Wellness Weekly: A Snapshot of the Top News in Wellness
Policy and Politics
An overview of relevant policy, regulatory, and political events
Federal funding for the Children’s Health Insurance Program (CHIP) ran out at the end of September, and despite bipartisan support, Congress has yet to reauthorize it. Anxious about the standstill, almost a dozen states including Virginia and Minnesota are sending letters warning about the deficiency of CHIP funds. The funds serve nearly 9 million children and 370,000 pregnant women from low-income households who do not qualify for Medicaid.
The USDA’s Food and Nutrition Service announced that they will halt implementation of the controversial salt standards passed by the Obama Administration for school lunches. The targets for sodium levels will remain no more than 1,230 mg per meal for elementary, 1,360mg for middle, and 1,420 mg for high schools through 2019. While critics argue that the standards are necessary to improve children’s health, Agriculture Secretary Sonny Perdue contends that children do not eat the healthier, lower-sodium meals.
In Multnomah County, Oregon (which includes Portland), the Coalition for Healthy Kids & Education delayed a proposed ballot measure that would impose a 1.5-cents-per-ounce tax on sugar-sweetened beverages from May 2018 to November 2018. The coalition believes greater voter turnout in November would make the measure likely to pass. If passed, the tax is expected to generate more than $28.4 million per year and would be used to fund early childhood education programs and programs that promote healthy eating and physical activity for children.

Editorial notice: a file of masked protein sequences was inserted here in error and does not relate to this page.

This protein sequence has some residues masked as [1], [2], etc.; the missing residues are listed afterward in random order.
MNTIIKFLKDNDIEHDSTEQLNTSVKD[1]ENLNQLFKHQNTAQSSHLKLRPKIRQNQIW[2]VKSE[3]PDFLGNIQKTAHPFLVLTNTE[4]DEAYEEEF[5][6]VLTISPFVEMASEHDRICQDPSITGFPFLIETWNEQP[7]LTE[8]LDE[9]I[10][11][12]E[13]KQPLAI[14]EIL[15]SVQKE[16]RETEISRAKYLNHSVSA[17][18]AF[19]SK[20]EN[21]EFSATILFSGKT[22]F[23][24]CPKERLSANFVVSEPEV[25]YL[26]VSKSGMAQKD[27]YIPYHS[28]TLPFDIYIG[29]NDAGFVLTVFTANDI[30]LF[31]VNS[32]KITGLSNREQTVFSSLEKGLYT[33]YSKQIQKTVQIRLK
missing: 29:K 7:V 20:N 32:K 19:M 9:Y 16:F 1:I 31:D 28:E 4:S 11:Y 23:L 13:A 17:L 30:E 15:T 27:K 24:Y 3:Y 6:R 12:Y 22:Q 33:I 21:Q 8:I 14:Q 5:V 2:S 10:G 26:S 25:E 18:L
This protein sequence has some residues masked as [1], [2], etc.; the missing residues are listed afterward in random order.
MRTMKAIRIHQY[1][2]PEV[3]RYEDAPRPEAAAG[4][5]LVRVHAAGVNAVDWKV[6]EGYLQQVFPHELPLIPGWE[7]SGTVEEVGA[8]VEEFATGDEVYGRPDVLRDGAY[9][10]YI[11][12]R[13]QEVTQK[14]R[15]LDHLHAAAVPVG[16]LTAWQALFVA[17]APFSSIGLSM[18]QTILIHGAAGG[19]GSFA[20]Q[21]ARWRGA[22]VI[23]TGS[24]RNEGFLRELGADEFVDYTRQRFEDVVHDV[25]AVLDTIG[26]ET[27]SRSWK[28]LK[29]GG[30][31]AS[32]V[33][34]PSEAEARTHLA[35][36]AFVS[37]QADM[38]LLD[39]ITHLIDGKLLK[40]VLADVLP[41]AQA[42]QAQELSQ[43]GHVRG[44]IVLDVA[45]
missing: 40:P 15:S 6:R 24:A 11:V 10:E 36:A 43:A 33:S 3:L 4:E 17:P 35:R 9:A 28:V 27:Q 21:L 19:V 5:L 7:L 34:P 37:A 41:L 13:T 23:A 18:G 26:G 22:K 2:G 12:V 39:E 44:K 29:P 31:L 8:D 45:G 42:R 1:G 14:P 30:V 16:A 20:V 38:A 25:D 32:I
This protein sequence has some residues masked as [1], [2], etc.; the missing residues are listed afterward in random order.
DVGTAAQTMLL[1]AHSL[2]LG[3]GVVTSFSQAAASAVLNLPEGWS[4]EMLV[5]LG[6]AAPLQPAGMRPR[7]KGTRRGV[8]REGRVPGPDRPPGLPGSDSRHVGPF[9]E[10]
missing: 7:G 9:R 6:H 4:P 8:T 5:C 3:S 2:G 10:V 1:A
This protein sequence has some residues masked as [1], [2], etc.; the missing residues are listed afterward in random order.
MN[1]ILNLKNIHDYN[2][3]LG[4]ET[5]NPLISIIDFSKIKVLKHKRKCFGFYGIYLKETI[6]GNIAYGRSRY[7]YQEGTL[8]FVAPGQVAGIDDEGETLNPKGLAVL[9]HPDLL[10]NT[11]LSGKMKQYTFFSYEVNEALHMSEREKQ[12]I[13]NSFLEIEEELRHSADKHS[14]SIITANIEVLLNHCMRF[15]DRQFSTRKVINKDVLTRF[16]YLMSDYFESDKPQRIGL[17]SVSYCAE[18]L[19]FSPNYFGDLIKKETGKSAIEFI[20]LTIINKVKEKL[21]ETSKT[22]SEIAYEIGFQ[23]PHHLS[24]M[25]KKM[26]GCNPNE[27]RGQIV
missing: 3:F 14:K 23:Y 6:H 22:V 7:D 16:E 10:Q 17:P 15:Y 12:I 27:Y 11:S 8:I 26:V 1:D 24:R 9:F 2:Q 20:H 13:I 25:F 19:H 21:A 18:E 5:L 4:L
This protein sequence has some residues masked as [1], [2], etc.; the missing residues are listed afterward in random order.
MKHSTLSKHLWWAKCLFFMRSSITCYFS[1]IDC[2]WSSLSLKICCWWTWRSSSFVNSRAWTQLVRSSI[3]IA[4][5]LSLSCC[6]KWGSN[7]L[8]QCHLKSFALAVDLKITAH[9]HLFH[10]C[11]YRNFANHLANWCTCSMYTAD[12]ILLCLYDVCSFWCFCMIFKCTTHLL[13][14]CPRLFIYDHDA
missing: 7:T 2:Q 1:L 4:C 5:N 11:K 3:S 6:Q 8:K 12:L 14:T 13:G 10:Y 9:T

Children and Youth
Keeping the K-12 population fit and eating well
The American Academy of Pediatricians recently released guidelines to reduce stigma and discrimination against children considered overweight or obese. The guide, developed in partnership with the Obesity Society, encourages pediatricians to use words like “weight” and “body mass index” rather than “fat,” discuss bullying and discrimination during doctor’s visits, and empower parents to combat stigma at home and school.